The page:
There's no simple figure for thresholds. This is the same as most SQL Server counters. Your system is busy though.
The peaks and such will likely be large queries.
To dig in deeeper you need to understand: interpret PLE as "I'm reading my buffer memory from disk every X seconds, does that sound like a lot?" It's not entirely accurate (buffer < total memory size) but it's a good rule of thumb.
Is 128GB per 23 minutes too much? That's 93MB/s of reads which is a lot to sustain for a busy SAN. But if you had direct attached storage then maybe it isn't.
How low is too low? If your PLE is 0 you're reading faster than the memory can hold. If it's 60 you're reading 128GB a minute. Again that sounds like a lot right. Not much hardware could sustain that.
The thumb guide is 300. Except on your system 300 would mean 25GB of reads per minute or 400MB/s. Also too much except for directly attached SSDs.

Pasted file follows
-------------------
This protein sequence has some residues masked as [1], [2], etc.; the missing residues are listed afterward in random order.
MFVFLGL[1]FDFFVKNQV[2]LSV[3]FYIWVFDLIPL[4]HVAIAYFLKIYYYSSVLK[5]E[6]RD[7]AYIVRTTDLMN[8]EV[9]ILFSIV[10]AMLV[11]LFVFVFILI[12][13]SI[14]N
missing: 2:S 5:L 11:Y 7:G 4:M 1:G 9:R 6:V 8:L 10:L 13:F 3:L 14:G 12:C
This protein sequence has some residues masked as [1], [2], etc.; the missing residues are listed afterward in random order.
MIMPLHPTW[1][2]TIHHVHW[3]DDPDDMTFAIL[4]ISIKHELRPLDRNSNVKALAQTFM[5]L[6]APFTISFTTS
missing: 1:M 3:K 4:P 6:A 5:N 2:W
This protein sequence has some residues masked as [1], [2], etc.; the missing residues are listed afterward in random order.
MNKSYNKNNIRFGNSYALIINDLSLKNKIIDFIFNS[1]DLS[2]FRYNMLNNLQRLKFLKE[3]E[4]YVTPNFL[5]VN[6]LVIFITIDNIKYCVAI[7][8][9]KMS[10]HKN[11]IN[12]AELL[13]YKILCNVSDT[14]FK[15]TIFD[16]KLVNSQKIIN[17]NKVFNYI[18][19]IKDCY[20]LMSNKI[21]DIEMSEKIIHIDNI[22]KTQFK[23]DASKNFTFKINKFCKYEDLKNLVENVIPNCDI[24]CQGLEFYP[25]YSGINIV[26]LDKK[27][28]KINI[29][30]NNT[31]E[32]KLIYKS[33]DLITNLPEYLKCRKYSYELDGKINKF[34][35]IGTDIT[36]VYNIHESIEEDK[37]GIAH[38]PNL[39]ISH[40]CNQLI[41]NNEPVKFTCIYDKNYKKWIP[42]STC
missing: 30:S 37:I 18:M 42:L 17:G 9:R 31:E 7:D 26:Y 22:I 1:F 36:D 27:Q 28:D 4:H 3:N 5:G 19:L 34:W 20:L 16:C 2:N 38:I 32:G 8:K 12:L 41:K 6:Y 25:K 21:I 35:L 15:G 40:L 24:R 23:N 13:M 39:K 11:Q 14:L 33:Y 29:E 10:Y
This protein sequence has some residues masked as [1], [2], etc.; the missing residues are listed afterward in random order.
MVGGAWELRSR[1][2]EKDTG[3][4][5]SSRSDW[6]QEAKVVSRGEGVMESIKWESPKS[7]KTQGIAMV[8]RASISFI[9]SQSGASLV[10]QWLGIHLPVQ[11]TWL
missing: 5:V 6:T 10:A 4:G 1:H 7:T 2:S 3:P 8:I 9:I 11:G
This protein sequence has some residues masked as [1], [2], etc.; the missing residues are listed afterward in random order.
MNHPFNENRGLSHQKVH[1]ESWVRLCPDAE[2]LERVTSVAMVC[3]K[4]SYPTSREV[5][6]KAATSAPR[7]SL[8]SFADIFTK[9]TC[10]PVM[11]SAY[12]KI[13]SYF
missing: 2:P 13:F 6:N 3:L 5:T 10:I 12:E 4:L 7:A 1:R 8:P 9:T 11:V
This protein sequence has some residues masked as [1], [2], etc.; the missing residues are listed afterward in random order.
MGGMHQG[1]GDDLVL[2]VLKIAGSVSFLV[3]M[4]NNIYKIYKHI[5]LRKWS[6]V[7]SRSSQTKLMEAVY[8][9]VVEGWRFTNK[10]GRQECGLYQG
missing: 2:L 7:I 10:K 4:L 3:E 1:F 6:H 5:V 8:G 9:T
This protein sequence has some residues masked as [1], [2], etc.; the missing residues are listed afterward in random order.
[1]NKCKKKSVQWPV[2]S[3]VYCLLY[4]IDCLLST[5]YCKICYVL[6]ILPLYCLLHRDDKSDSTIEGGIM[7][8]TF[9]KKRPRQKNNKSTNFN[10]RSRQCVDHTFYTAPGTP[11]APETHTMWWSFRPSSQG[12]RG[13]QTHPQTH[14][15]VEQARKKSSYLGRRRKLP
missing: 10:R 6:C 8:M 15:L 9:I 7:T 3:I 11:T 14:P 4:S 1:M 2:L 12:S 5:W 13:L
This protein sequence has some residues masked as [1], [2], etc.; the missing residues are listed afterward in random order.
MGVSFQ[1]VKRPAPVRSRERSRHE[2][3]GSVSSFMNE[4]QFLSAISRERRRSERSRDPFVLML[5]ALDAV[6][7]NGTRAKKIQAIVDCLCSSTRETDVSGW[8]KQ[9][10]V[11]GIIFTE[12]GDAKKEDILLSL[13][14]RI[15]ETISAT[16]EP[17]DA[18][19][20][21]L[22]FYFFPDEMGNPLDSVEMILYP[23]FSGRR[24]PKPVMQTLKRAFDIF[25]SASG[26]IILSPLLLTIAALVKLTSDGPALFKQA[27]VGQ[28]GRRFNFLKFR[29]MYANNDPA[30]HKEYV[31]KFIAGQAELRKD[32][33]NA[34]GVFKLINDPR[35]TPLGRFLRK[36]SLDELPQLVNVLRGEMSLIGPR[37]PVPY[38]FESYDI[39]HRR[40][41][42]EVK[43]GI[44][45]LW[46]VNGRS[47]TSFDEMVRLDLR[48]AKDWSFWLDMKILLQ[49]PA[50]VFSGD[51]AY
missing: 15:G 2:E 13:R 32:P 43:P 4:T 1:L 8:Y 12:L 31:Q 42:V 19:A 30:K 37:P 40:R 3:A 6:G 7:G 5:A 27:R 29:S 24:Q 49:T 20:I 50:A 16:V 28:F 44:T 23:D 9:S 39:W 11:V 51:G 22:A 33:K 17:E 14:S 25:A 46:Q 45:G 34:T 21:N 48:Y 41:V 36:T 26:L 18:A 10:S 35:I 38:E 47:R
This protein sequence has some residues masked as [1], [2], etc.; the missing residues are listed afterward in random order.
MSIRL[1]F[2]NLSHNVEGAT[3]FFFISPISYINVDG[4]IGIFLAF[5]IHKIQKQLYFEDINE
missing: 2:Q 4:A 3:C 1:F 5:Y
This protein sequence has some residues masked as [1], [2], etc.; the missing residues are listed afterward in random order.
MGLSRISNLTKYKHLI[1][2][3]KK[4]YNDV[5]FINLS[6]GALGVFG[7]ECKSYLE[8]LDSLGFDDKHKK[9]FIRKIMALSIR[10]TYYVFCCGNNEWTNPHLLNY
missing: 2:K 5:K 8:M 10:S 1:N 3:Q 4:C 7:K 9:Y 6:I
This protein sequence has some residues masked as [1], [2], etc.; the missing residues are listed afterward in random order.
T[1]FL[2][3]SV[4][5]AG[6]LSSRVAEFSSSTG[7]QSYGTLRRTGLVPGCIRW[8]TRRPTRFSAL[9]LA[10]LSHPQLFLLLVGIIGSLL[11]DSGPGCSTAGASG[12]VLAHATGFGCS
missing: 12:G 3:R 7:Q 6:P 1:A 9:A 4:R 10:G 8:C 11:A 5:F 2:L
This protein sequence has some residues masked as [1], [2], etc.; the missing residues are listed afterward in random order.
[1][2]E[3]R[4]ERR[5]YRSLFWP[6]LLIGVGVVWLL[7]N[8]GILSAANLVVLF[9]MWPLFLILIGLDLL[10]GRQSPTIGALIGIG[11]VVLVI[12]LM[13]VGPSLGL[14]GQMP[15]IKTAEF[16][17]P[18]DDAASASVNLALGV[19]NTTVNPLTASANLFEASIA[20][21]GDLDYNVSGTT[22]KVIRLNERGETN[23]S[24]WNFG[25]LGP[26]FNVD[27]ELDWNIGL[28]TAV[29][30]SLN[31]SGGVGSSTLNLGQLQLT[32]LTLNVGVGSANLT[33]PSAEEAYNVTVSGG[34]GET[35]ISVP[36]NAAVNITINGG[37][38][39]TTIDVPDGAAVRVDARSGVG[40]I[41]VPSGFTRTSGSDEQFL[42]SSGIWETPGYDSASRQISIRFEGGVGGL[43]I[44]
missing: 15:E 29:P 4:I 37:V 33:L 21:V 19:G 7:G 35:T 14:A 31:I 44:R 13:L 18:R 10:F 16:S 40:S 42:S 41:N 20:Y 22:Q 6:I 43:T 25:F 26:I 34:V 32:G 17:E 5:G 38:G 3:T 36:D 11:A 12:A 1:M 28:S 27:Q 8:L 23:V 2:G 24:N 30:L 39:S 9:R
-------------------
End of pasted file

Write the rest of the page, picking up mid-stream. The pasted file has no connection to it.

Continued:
Your ultimate threshold is: where users experience pain. Which is likely somewhere near the limits of your sustained storage speed (again remembering SQL is doing more than just reads).
Nobody looks at the threshold for during backups because databases are so large they often exceed memory and need to cycle through the buffer numerous times. Again it's not important unless users are experiencing pain due to it. (And if they were you would increase memory or throttle down backup speed).
How do monitoring applications determine a threshold? They're usually stupid and just pick 300. Or 1000. Some sample at different times of the day and apply a fudge factor and compare against past results - and that gets super complicated if you do backups on a weekly or monthly schedule; after all which past baseline should they compare against?